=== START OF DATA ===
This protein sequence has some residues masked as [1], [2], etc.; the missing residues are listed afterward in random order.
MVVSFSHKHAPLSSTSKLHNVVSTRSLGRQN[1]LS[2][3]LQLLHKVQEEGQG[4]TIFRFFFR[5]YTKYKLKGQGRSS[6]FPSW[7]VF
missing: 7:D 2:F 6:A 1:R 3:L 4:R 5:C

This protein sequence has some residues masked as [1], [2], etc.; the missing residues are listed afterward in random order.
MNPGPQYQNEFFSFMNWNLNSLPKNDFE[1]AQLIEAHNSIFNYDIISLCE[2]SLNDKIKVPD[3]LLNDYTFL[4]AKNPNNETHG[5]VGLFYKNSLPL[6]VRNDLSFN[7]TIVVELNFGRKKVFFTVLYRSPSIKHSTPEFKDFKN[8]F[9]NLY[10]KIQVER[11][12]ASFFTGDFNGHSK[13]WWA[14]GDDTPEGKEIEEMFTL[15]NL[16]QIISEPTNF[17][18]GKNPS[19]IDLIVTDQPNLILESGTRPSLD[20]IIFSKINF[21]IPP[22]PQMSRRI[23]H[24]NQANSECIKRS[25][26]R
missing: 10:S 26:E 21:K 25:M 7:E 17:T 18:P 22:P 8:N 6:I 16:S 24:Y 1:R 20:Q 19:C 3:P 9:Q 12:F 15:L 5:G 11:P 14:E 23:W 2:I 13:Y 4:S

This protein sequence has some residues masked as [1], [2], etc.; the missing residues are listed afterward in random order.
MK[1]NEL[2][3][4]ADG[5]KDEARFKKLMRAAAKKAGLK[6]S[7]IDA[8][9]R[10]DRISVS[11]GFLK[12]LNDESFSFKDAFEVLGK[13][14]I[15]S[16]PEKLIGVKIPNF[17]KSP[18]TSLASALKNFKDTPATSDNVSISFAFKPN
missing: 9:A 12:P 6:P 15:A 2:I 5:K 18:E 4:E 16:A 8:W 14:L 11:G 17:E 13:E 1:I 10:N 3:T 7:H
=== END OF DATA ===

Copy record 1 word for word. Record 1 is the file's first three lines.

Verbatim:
This protein sequence has some residues masked as [1], [2], etc.; the missing residues are listed afterward in random order.
MVVSFSHKHAPLSSTSKLHNVVSTRSLGRQN[1]LS[2][3]LQLLHKVQEEGQG[4]TIFRFFFR[5]YTKYKLKGQGRSS[6]FPSW[7]VF
missing: 7:D 2:F 6:A 1:R 3:L 4:R 5:C